Love is our superpower. Be you. Do you. Tell your own story. On your own terms.
It is easy to say that you are in the right place at the right time when you are in a positive position. We can easily declare that we fought our way to be right here or sacrificed enough to achieve a certain status when things feel great, but what about the times when we find ourselves in a valley. Many of us pat ourselves on the back for our successes and beat ourselves up for our failures. We should not do either. Our success is not always triggered simply by the things we have done recently, but usually manifestations of seeds we planted long ago. Our failures are not always a result of recent missteps, but a bump along this road called life.
We can easily look at ourselves and say we deserve to be where we are, except if we are in a bad place. Although we may not deserve it, many of us need to go through that valley to be prepared for the next level. The glory of our greatness is balanced by the reality of our limitations. We can only be great as the weaknesses we recognize and work through. It is easy to highlight our strengths, but it takes courage to expose our weaknesses and transform them into foundational characteristics that lead to a better us. We excel naturally through our strengths, but we build character by converting our weaknesses into lessons of power.
Accept that you are in the right place at all stages of life. Learn all of the lessons the first time around so that you are always moving forward, even when you are going through growing pains. I am where I am supposed to be right now and I was where I was supposed to be weeks ago when I was in a dark place. I had to go through that tunnel to get to the light. The tunnel taught me how to focus, how to fight, how to listen, and how to learn even when it feels like I am stuck. I never want to go back there, but my next tunnel will be full of new lessons and help me to be better than I was before I entered it!
I am enjoying the light and preparing my mind for my next valley or tunnel. I want to grow and reach greater heights and I know this will take me through many valleys, over many mountains, and through many tunnels. Basking in the glory of His goodness and accepting that the days behind me helped me be where I am today. I am blessed. I am grateful. I am where I am supposed to be.
Your steps are ordered. Live Excellently. Be you. Do you. Tell your own story. On your own terms.
For the past year I have been looking for the right opportunity that would combine both of my degrees and experience. I started the search and application process for positions as a 3L, and I just knew that I would be starting a new job soon after taking the bar. After not hearing back from many of the opportunities I applied for and receiving many rejections, I began to increase my search, get creative, and network like crazy. Although I felt that I had a lot of support and even a few potential opportunities, nothing seemed to pan out. At various points through this process I was close to having an interview that would lead to one of my dream positions, and suddenly everything would suddenly fall through. I could not understand why these things were happening to me, despite all of the work I had put in over my lifetime. Arrogance. Here is where I made my biggest mistake.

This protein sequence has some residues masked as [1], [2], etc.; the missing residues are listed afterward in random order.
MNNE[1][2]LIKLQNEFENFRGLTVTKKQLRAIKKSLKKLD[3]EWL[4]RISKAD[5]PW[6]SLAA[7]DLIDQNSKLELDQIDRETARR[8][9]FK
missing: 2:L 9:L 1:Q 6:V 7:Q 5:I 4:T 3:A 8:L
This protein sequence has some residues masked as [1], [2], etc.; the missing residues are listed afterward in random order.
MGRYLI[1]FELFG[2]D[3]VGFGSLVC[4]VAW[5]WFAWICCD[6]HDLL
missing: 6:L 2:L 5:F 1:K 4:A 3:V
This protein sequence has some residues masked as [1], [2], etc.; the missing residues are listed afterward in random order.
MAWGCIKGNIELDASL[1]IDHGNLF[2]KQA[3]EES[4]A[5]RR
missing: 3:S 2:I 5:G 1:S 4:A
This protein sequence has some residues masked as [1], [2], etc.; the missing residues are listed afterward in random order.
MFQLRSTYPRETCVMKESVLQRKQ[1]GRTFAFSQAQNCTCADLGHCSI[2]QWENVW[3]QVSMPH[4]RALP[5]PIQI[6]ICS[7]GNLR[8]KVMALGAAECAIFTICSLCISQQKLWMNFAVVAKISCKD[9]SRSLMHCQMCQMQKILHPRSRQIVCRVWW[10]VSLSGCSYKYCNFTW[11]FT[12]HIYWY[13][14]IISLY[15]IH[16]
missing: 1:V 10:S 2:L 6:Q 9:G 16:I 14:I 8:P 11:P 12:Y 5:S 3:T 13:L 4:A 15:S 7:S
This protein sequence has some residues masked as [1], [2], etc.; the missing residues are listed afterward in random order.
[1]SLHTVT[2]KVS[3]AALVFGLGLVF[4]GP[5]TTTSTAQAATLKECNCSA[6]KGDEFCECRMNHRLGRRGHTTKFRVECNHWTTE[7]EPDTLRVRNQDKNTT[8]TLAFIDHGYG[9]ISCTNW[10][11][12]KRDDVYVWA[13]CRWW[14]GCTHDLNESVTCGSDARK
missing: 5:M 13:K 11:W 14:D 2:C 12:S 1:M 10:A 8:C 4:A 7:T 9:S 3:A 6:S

I wrongfully assumed that just because I sowed in many ways that I would reap my harvest when I was ready for it. I wrongfully assumed that I did not deserve to go through this lull because I had been doing the work. I wrongfully assumed that I had the credentials to get me into every door and I should be being recruited, instead of applying for jobs that I probably was over qualified for. We all know that assumptions are wrong, especially those made about a life that you cannot completely control.
Instead of believing that something greater was coming, I was bitter that it was not here right now. Instead of focusing on being able to sustain and still keeping things together, I focused on the things that I could have been doing if I was working. But then I was reminded of why I left my job back in 2011. I was extremely unhappy, my previous positions lacked autonomy, and I did not feel that I was appreciated or encouraged to grow. After I realized that I never wanted to go back to being into that type of situation, I sat back and became patient again.
With my renewed patience I began to process my pain. I realized that I needed to be humbled. I had to begin to understand that I was not above growth. I felt that I was doing so much that I did not need to grow in any area of my life because I was DOING things. I did not have to pray more, focus more, read more, balance more, love more or think more. I did not feel that I had to be fixed because I had made it this far being who I was. Once I started to process my pain, I realized the agony came from me pushing against the process instead of learning as I endured.
It is hard to tell someone to enjoy the pain. It is not easy to convince yourself that these feelings of depression are only temporary. I acknowledged that these feelings are normal but I allowed them to consume me. I allowed my situation to take over my outlook. Even when I was able to come up for air, something would happen that would make me feel that I needed to stay under in order to survive.
When I began to take control of the things I had power over, I started to feel better. Updating my financial spreadsheet and creating a debt elimination plan helped me see that I was not too far under or behind to catch back up. Reconnecting with my friends and having very frank conversations about my personal struggles helped us all to see that we are all going through and growing continuously. Finally, not being so hard on myself for being upset that I am unemployed was an okay feeling to have and there should only be an issue if I ever lost the desire to work despite my dreams and aspirations. This feeling of uneasiness pushed me to continue applying, to continue asking for help from others, to continue exposing my vulnerability and need for others to survive.
For all of these things I am grateful. I am still processing my current pain and hope to go through my next valley with a better mindset. I am growing and growth is a beautiful thing. Be you. Do you. Tell your own story. On your own terms.